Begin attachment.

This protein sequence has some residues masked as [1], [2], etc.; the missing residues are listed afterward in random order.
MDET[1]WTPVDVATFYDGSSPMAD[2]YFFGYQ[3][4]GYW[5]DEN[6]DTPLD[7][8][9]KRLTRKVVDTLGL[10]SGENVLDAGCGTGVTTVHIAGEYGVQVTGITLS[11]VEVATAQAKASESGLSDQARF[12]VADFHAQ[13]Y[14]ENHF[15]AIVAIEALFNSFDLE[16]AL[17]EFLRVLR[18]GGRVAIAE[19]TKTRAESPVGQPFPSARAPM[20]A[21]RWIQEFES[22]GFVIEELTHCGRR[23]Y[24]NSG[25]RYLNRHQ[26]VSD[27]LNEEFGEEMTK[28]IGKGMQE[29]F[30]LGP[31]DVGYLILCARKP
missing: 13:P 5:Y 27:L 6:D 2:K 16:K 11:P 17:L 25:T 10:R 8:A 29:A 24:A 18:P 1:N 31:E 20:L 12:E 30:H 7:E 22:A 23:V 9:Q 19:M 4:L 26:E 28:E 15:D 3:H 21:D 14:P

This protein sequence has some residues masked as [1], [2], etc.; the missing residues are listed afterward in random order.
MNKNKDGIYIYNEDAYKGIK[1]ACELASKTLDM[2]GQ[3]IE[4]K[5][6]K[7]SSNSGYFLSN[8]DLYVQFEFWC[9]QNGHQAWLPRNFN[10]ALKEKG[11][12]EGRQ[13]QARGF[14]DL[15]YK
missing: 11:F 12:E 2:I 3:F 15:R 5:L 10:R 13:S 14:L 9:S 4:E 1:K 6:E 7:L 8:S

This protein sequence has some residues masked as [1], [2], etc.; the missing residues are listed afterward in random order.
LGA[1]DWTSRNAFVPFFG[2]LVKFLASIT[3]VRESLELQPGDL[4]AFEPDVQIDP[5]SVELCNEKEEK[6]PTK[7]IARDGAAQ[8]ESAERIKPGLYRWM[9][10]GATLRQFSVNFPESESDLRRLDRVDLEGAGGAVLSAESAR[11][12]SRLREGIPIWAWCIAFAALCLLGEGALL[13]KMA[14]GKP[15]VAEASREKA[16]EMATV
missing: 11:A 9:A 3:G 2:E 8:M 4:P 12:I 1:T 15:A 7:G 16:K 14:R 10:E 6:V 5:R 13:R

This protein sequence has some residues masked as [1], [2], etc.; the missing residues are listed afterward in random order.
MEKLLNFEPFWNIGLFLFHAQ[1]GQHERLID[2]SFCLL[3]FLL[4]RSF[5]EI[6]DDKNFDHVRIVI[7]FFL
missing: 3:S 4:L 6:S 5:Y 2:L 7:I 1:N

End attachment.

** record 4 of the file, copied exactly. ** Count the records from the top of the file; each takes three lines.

This protein sequence has some residues masked as [1], [2], etc.; the missing residues are listed afterward in random order.
MEKLLNFEPFWNIGLFLFHAQ[1]GQHERLID[2]SFCLL[3]FLL[4]RSF[5]EI[6]DDKNFDHVRIVI[7]FFL
missing: 3:S 4:L 6:S 5:Y 2:L 7:I 1:N